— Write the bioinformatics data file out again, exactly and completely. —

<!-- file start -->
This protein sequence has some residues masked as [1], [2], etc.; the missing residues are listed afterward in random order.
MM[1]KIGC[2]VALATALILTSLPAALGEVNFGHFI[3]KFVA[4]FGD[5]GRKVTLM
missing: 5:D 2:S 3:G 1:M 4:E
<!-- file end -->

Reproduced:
This protein sequence has some residues masked as [1], [2], etc.; the missing residues are listed afterward in random order.
MM[1]KIGC[2]VALATALILTSLPAALGEVNFGHFI[3]KFVA[4]FGD[5]GRKVTLM
missing: 5:D 2:S 3:G 1:M 4:E